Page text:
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The role of patient care workers in private hospitals in the Cape Metropole, South Africa

dc.contributor.authorAylward, Louise A.en_ZA
dc.contributor.authorCrowley, Talithaen_ZA
dc.contributor.authorStellenberg, Ethelwynn L.en_ZA
dc.date.accessioned2018-08-15T12:45:29Z
dc.date.available2018-08-15T12:45:29Z
dc.date.issued2017
dc.identifier.citationAylward, L. A., Crowley, T. Stellenberg, E. L. 2017. The role of patient care workers in private hospitals in the Cape Metropole, South Africa. Curationis, 40(1):1-8, doi:10.4102/curationis.v40i1.1704
dc.identifier.issn2223-6279 (online)
dc.identifier.issn0379-8577 (print)
dc.identifier.otherdoi:10.4102/curationis.v40i1.1704
dc.identifier.urihttp://hdl.handle.net/10019.1/104274
dc.descriptionCITATION: Aylward, L. A., Crowley, T. Stellenberg, E. L. 2017. The role of patient care workers in private hospitals in the Cape Metropole, South Africa. Curationis, 40(1):1-8, doi:10.4102/curationis.v40i1.1704.
dc.descriptionThe original publication is available at http://www.curationis.org.za
dc.description.abstractBackground: Nursing managers have to meet expectations of patients despite economic pressures, an increasing burden of disease and nursing shortages. Shifting health care-related tasks to lower categories of staff, including non-nursing support staff, has become one solution to address this dilemma. Patient care workers are a specific group of non-nursing support staff working in South African hospitals. Although patient care workers have been used for several years and their numbers are increasing, there are controversial opinions about the role of patient care workers, ranging from praise for their contribution towards patient care to serious concerns about the impact of their role on patient safety. Objective: The study objective was to explore and describe the role of patient care workers in private hospitals. Methods: A qualitative, descriptive design was applied to explore the role of patient care workers. Purposive sampling was used to select unit managers, nurses and patient care workers from medical and surgical wards of three private hospitals. Fifteen semi-structured interviews were conducted and transcribed verbatim. The researcher applied interpretative data analysis to move from the participants’ descriptions of their experiences to a synthesis of all participants’ descriptions. Results: Patient care workers are involved in direct patient care and spend much time with patients, often not working under direct supervision of registered nurses despite limited training and lack of regulation. Their contribution, however, is valued by nurses. Conclusion: Patient care workers are well-integrated into the patient care team and are mostly seen as nurses. Yet, there are concerns about their evolving role despite their limited training and the lack of direct supervision. Regulating the work of patient care workers is recommended.en_ZA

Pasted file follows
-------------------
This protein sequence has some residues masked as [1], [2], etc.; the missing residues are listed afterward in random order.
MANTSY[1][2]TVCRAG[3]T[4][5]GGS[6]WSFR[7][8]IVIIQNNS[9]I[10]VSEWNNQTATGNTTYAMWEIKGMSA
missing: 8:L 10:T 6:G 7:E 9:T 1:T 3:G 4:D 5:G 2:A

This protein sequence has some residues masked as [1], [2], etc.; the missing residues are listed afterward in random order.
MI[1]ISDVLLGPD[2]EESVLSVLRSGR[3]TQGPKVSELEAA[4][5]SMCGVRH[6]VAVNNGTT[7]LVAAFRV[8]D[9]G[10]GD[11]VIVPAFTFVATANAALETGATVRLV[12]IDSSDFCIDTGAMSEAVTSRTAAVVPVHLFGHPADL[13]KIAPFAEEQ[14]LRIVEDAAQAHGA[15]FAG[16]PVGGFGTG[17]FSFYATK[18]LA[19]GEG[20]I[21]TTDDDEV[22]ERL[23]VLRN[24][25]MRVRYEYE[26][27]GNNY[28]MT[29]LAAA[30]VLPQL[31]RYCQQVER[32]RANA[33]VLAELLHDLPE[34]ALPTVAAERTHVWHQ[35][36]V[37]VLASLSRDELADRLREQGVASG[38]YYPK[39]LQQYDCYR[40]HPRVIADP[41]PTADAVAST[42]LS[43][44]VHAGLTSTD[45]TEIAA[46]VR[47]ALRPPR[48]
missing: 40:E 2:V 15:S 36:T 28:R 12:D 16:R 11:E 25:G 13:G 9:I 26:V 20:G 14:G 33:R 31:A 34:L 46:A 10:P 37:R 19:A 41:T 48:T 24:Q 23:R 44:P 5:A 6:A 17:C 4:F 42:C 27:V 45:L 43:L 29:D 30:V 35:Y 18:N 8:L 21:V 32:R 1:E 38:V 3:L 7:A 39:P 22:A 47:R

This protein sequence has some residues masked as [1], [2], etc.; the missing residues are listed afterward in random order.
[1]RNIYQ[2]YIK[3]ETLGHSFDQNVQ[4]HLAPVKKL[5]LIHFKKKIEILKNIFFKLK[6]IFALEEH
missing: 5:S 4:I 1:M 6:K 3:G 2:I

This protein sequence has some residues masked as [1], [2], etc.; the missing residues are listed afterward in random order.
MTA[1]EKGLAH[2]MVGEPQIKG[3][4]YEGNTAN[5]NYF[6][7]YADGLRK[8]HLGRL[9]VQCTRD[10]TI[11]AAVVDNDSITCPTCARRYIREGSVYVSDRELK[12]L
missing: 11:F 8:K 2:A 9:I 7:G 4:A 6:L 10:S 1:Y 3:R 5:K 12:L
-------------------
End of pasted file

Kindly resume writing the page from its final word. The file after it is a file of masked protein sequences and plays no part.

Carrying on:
dc.description.urihttps://curationis.org.za/index.php/curationis/article/view/1704
dc.format.extent8 pages
dc.language.isoen_ZAen_ZA
dc.publisherAOSIS Publishing
dc.subjectNurses' aides -- City of Cape Town (South Africa)en_ZA
dc.titleThe role of patient care workers in private hospitals in the Cape Metropole, South Africaen_ZA
dc.typeArticleen_ZA
dc.description.versionPublisher's version
dc.rights.holderAuthors retain copyright


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